1000 Things We Hate #131: Modern Adaptations of Classic Literature – Part 1

29 12 2010

There is, naturally, potential for modern adaptation for most classic works. I’m not saying that it cannot be done right. We have seen it done beautifully many-a-time. For instance the Coen Brother’s adaptation of the Odyssey could not have been better with their film, “O’ Brother Where Art Thou.” However, a strange disease has begin to run amok, and has been since the 90s, in which filmmakers feel it is appropriate to take a classical work such as Emma or The Illiad and strip them down of all their worth and turn them into something so disgusting that the story itself is no longer prevalent whatsoever.

What I mainly came here to talk about was one adaptation in particular. Yes, there have been plenty of terrible ones, but this one really takes it for all she’s worth. This inferior work I speak of is none other than Baz Luhrmann’s “Romeo + Juliet”.


Oh, where to begin. I suppose we’ll start with the first thing that I’m sure threw everyone off, the dialogue. Yes, I love that they decided to stick with the original dialogue and dialect. However, what the fuck are ten kids in the 90’s talking like that for?! That specific dialogue belongs to a very specific time period. You can’t just take it all and stick it in the mid-90s. I understand if you wanted to keep the beauty of the language but the point is to keep the beauty and the poignancy of the meaning of the dialogue. If you’re going to make it modern make it modern all the fucking way. That just speaks to the laziness of the writers. If you’re not even going to take the time to decipher the language and put it into a modern context than you’re a fucking fool who is wasting your own time as well as that of your audience’s. I hope you get hit by a bus for putting no effort into life.

I get it, “its like putting a new context to an old idea man.” We’re not trying to cater to the MTV generation with Abra in grills, okay? If you’re going to put this story into a new context you must be clever about it. YOU DON’T PUT ABRA IS GRILLS!!! Let’s just pause here for just a moment while we ponder on this one together. GRILLS! Did you fucking see that?! He was wearing grills!! Does that not disturb you?! Because it scared the fuck out of me.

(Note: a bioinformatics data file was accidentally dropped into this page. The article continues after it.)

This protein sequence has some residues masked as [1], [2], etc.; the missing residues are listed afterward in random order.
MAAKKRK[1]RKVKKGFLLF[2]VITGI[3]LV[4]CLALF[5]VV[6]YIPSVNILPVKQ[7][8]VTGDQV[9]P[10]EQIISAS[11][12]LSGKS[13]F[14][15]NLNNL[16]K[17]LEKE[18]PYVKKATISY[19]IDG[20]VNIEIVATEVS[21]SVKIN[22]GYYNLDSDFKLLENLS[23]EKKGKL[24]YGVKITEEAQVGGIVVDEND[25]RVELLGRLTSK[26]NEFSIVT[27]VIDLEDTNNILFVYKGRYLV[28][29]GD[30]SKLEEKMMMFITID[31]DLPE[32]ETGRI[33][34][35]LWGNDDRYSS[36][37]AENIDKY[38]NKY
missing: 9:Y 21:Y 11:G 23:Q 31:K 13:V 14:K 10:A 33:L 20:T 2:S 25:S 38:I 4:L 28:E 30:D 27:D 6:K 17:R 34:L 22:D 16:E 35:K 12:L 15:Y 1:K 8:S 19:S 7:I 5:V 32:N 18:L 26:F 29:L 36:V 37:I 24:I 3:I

This is the only picture I could find of this character. But beneath those taunting lips are a set of golden grills! I swear it!

And what the hell was John Leguizamo doing there? Him doing Shakespeare was like watching a old grizzled cat die on the side of the road. John Leguizamo, don’t you ever do that to me again, ever. Then again, I can’t really count on much from you except that cartoon misfit voice of yours.

I just can't take this look seriously.

This is not the same as Gangland. All of the pretty, violent, shoot-em-up scenes were worthlessly directed. And the dialogue did not help the already awkward acting, making it part Shakespearian, part western, part mid-90’s shit-fest (and I mean mostly mid-90s shit-fest).

Come on.

I don’t put this blame on all of the actors of course. The director is where I put most of this blame; if you can’t pull an incredible performance out of a talented actor than you’re not worth anyone’s time. Because there were talented actors on this film, but their potential was not brought forth to the screen because the director was not there to guide them. This is why there was countless errors in continuity. Here is the full list: http://www.imdb.com/title/tt0117509/goofs

Also, it was not necessary for every actor to have his shirt unbuttoned. I mean, really? Was that necessary? I didn’t even get to see the one chest I craved! Paul Rudd’s. Let me just say, why Paul Rudd? Why? How could you disappoint me so by doing this.

It's supposed to be like this!

NOT like this. And I'm pretty sure that's supposed to be TIME, but TIME would never write an article like that. Retards.

Tell me it for the money, the hot sex, the underage girls! Tell me anything and I will understand, as long as you don’t tell me that Baz Luhrmann is a genius sent from Orson Welles’ right hand.

It was even a disappointment to see Radiohead on the soundtrack. But everyone makes mistakes; this is an official warning.

Making this kind of stuff as a joke is one thing, quite in the likes of Tromeo and Juliet. But its quite another when you’re this serious about making trash.

Join me next time for Part 2 in this series: “Bram Stoker’s Dracula”.



One response

18 07 2011

romeo and juliet is boring on the play or in the novel so the should not sell the novel any more

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